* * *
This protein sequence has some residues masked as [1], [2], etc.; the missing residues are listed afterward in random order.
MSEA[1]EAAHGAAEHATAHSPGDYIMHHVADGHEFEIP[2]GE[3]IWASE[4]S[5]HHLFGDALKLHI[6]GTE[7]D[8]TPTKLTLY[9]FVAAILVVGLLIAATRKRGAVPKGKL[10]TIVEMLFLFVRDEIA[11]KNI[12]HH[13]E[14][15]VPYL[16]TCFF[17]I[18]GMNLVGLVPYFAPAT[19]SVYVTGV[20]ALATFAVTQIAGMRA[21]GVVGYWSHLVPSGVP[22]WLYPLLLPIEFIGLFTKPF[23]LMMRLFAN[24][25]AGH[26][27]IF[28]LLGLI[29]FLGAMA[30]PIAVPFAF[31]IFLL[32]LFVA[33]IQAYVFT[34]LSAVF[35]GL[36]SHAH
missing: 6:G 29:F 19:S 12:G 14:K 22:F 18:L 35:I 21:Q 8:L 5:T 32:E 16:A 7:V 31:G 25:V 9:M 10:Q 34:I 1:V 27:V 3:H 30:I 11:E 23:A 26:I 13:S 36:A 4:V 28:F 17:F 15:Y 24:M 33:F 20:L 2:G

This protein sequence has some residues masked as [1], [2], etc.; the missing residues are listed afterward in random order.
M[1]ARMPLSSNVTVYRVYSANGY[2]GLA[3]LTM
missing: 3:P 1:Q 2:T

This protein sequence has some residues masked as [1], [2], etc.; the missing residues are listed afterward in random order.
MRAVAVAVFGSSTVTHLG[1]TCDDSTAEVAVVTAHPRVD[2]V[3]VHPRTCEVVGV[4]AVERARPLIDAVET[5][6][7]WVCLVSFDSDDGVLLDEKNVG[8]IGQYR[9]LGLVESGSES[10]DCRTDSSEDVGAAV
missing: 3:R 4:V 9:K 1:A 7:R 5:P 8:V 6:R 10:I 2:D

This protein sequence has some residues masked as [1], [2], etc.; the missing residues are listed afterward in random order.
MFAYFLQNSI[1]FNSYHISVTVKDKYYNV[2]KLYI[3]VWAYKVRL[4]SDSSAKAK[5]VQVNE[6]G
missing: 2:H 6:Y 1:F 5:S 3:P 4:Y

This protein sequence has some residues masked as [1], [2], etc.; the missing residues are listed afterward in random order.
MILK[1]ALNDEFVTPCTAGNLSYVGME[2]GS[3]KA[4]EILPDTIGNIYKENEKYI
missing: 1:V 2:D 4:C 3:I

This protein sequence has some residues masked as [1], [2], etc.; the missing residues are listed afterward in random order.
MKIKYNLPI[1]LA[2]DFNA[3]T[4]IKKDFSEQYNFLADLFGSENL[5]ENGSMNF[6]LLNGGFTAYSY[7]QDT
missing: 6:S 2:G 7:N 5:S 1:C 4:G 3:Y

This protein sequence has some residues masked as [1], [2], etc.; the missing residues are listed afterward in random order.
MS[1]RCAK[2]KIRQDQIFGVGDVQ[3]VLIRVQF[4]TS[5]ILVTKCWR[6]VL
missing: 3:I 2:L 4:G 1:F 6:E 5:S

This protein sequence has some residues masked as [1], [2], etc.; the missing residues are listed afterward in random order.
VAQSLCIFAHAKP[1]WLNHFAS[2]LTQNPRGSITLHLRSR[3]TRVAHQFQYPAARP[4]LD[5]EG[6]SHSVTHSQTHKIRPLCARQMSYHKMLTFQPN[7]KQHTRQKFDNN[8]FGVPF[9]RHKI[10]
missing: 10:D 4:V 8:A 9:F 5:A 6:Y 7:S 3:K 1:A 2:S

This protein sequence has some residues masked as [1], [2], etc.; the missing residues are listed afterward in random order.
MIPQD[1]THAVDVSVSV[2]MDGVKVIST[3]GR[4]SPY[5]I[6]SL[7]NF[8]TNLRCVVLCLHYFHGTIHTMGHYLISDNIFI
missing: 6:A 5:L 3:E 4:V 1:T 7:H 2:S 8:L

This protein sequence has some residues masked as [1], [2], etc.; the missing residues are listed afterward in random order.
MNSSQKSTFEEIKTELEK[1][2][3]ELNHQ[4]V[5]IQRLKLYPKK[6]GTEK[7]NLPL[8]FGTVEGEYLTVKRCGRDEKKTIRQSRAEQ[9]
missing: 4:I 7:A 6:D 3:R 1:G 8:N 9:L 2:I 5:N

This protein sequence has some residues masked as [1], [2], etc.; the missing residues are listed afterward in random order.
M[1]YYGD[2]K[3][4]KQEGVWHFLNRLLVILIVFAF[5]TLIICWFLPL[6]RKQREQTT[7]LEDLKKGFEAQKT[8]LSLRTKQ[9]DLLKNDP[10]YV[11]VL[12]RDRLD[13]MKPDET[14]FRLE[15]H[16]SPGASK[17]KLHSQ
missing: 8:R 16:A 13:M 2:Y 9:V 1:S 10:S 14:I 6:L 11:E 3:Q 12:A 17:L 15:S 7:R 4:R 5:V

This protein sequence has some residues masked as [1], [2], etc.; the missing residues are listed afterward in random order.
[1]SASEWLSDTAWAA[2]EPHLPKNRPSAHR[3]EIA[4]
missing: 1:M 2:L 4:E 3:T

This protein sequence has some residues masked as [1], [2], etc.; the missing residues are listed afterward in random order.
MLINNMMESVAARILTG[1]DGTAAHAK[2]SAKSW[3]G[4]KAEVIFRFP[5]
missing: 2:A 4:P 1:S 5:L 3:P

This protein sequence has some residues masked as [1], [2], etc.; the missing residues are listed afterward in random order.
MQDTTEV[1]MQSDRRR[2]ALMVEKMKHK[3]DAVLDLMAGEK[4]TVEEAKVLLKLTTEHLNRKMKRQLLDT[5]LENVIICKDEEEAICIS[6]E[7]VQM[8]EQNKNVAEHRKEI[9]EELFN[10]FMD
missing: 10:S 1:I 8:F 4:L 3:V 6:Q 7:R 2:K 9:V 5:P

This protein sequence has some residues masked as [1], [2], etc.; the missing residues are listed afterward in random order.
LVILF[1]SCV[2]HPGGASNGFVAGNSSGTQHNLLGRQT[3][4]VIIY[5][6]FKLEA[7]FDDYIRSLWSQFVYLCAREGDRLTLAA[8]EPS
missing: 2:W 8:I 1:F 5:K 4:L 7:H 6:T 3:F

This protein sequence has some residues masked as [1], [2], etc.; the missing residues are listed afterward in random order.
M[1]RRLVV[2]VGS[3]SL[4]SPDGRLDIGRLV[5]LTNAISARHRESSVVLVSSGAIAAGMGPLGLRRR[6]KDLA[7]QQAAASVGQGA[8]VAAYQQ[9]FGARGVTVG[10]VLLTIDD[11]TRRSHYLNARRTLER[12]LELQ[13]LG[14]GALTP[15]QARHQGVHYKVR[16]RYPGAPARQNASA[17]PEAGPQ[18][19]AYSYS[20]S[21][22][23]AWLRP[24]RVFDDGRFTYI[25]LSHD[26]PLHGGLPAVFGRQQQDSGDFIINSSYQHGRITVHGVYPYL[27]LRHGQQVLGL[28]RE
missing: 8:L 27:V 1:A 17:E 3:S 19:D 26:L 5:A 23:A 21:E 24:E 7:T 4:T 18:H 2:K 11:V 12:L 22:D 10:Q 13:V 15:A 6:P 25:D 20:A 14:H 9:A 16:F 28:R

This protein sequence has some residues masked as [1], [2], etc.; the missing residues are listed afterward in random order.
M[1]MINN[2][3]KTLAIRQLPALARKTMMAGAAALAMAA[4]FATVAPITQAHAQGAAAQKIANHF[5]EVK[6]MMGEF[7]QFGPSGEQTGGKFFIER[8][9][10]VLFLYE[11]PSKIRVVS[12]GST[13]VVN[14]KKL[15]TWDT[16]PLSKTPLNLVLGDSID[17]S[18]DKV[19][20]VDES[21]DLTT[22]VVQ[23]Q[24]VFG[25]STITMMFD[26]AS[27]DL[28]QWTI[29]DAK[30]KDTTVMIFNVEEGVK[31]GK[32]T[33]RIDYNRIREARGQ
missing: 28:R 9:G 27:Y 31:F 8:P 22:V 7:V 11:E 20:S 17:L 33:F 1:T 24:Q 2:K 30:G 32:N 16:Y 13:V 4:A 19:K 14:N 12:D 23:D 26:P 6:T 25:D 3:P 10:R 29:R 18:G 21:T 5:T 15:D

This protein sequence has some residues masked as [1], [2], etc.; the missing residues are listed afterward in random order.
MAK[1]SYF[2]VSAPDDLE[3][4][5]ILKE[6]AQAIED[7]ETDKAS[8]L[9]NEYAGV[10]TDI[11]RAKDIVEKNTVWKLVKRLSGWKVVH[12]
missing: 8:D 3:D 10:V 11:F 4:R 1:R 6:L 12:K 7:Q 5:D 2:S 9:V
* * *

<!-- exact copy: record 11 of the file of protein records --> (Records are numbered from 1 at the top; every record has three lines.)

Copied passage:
This protein sequence has some residues masked as [1], [2], etc.; the missing residues are listed afterward in random order.
M[1]YYGD[2]K[3][4]KQEGVWHFLNRLLVILIVFAF[5]TLIICWFLPL[6]RKQREQTT[7]LEDLKKGFEAQKT[8]LSLRTKQ[9]DLLKNDP[10]YV[11]VL[12]RDRLD[13]MKPDET[14]FRLE[15]H[16]SPGASK[17]KLHSQ
missing: 8:R 16:A 13:M 2:Y 9:V 1:S 10:S 14:I 6:L 11:E 3:Q 12:A 17:L 15:S 7:R 4:R 5:V